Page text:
Until now, Islamic states have seen the successful implementation of two models of development. One is the authoritarian secular regime with all its attendant shortcomings (clannishness, nepotism, corruption); the other is the Islamic theocracy. With regard to Central Asia, Oliver Roy has described the authoritarian model: “Here you have a presidential structure of the family type: wife, brothers, and sons of the head of state divide up the top jobs and lucrative posts, relatives become deputies with a ‘Soviet’ rating.” However, as a rule, it is precisely these regimes that bet on socio-economic modernization – the adoption of market institutions, the creation of conditions for the development of social groups in bourgeois society – and on secular development. Given this model, the role of religion in politics is kept to a minimum or even excluded. Egypt, Jordan, and Indonesia are the most successful exponents of this model. The height of its political development is a peculiar version of democracy under which the personal power of the country’s leader, the army and the security organs continues to play a major role. The most striking example of this is Turkey.
As Newsweek’s Fareed Zakaria has correctly noted, in the Islamic East today there are two possible types of “democracy.” The first is a liberal despotism (liberal dictatorship) under which the authorities conduct Westernization with an iron hand and with the help of nationalist ideology. “The greatest modernizer in the Middle East — Turkish leader Kemal Atatürk — was able to radically change his country in large part thanks to his solid reputation as a nationalist. He came out against Western powers, although he Westernized his country,” writes Zakaria.
The second type of “democracy” in the East is “non-liberal democracy,” pure window-dressing under which election procedures and other democratic elements conceal corruption, the privatization of power and a disfranchised population. It is this type of “democracy,” Zakaria considers, that leads to the victory of religious fanatics and proponents of a “pure faith.” This model is based on an ideology of religious “revival” based on Islamic dogma. Iran after 1979 and Pakistan under Zia-ul-Haq are models for builders of a theocratic state system.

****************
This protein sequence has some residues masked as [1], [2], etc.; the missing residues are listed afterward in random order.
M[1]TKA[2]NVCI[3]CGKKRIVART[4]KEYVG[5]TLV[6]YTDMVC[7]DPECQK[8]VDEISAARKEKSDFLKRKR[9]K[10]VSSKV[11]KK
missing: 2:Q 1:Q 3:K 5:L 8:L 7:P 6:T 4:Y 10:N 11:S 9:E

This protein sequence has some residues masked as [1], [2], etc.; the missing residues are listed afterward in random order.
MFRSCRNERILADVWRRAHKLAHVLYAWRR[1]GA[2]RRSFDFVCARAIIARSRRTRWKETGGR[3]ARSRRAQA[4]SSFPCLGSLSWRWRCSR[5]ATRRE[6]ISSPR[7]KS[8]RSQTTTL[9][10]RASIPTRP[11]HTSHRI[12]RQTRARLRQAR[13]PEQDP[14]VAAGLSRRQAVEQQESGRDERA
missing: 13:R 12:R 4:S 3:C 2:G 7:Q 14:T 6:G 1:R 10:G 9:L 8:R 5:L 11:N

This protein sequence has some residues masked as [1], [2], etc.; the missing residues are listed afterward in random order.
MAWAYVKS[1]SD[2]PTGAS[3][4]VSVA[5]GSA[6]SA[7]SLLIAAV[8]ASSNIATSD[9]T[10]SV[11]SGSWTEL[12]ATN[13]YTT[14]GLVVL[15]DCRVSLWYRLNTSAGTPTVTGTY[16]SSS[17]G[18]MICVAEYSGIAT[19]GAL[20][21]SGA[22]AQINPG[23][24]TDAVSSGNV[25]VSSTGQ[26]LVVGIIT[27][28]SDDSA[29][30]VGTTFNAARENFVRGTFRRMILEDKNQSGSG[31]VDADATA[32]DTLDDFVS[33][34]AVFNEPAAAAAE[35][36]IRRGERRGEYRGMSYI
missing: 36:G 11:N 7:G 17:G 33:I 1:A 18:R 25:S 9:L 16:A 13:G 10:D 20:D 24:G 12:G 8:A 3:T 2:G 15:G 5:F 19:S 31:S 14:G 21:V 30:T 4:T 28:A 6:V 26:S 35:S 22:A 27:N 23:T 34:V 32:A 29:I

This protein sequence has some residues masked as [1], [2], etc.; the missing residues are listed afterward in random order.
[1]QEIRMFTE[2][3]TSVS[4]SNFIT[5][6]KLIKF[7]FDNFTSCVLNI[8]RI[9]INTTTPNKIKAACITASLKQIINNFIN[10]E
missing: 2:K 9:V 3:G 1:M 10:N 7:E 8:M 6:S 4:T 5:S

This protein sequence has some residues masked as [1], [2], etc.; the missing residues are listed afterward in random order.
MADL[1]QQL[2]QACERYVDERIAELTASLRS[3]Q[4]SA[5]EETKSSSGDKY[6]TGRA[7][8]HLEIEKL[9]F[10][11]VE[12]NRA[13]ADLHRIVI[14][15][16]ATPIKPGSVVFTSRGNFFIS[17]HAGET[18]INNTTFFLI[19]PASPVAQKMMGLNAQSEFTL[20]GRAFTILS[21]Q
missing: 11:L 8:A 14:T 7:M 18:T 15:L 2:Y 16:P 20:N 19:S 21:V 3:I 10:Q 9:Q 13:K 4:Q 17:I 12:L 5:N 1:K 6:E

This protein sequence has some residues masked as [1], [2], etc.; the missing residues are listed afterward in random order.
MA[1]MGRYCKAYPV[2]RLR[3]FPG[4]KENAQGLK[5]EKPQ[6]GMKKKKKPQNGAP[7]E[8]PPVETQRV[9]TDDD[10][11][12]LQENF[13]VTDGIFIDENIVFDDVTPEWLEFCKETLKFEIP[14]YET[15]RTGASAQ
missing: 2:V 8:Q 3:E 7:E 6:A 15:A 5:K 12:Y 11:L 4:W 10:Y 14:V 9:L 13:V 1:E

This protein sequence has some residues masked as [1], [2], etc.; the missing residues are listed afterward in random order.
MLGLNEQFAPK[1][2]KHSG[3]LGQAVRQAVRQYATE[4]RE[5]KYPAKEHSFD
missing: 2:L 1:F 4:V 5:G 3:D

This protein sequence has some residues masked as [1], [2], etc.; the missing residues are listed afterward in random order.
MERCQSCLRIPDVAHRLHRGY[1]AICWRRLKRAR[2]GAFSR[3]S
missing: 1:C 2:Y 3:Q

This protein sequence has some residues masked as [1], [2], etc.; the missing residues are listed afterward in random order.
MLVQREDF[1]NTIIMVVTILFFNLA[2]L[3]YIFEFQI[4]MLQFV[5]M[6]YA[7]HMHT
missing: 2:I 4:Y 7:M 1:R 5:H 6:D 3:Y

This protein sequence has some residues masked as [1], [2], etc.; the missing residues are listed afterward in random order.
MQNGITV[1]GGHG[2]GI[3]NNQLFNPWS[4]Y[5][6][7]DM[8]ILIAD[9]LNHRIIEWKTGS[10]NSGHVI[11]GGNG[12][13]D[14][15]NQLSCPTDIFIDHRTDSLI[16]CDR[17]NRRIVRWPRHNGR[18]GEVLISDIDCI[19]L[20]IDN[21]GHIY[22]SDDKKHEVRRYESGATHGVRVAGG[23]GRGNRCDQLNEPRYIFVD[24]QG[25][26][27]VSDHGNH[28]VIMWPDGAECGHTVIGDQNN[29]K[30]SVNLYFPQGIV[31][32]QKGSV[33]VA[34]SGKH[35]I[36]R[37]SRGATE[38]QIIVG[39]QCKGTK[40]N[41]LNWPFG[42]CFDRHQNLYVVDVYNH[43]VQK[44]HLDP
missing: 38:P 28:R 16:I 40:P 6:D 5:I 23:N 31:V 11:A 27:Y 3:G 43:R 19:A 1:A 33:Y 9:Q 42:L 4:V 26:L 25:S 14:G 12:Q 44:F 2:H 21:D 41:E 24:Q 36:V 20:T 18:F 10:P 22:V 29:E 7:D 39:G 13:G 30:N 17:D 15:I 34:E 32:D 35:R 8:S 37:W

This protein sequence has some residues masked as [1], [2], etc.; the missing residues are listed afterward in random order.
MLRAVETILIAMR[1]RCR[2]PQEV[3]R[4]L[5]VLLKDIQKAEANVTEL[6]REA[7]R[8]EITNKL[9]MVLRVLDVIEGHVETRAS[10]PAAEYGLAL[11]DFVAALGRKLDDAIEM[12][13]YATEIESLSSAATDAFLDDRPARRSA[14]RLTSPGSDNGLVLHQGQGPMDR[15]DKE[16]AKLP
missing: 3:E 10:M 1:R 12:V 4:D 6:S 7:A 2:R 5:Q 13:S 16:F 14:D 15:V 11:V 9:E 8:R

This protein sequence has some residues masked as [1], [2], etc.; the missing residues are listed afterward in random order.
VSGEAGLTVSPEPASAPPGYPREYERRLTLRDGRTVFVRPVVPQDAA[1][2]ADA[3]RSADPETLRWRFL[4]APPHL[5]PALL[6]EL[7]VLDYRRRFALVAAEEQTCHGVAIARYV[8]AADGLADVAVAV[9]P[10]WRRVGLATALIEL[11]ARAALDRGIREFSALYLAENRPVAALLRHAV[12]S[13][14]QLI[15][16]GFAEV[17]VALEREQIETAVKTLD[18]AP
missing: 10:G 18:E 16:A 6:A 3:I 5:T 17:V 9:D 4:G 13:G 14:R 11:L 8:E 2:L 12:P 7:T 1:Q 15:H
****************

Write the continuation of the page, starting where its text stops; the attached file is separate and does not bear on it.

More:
At the same time, Eastern states that have bet on socio-economic modernization find themselves in an odd trap. On one hand, the process of renewal requires one to look to Western experience. Here you cannot do without European and American universities with their spirit of democracy and freedom, their apologetics of individualism and personal success. A Western injection of this sort to a system of traditional patron-client relations works against the initiators of modernization. Sooner or later the young “renewers” will crowd out the elite and begin screaming about political stagnation. On the other hand, socio-economic transformations violate the traditional pillars of Eastern society unaccustomed to individual success and loath to accept the necessity of market competition, especially in the intellectual-spiritual sphere – hence the fundamental reaction to innovations, the striving to withdraw into one’s “uniqueness.”
Consequently, the post-Soviet states of Central Asia face a difficult dilemma. They must catch up to the civilized world, but that pursuit is fraught with two dangers: the Europeanization of the elite and the archaization and Islamization of the population. With certain exceptions, the Central Asians states have lived through all these upheavals. Here the project of modernization was realized with a controlled dose of democracy – not long before his overthrow Kurmanbek Bakiyev called it “combined.”
Is this variant good or bad? It’s a rhetorical question. This “third way” is at the least highly vulnerable. It reveals both poor manageability and insufficient democracy. And it resulted in a “tulip revolution” and now a “revolution without tulips” in Kyrgyzstan, and cases of mass unrest in Uzbekistan.
Sergei Markedonov is a political scientist and an expert on the Caucasus and Central Asia.